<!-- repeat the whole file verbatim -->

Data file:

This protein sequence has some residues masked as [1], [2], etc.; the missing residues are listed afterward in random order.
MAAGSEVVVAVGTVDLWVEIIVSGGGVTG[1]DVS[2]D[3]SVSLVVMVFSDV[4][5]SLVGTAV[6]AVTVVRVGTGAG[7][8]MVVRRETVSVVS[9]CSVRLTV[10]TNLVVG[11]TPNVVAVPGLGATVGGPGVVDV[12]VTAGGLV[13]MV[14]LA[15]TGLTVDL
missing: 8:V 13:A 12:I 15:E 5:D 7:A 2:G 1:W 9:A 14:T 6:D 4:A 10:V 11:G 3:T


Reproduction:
This protein sequence has some residues masked as [1], [2], etc.; the missing residues are listed afterward in random order.
MAAGSEVVVAVGTVDLWVEIIVSGGGVTG[1]DVS[2]D[3]SVSLVVMVFSDV[4][5]SLVGTAV[6]AVTVVRVGTGAG[7][8]MVVRRETVSVVS[9]CSVRLTV[10]TNLVVG[11]TPNVVAVPGLGATVGGPGVVDV[12]VTAGGLV[13]MV[14]LA[15]TGLTVDL
missing: 8:V 13:A 12:I 15:E 5:D 7:A 2:G 1:W 9:A 14:T 6:D 4:A 10:V 11:G 3:T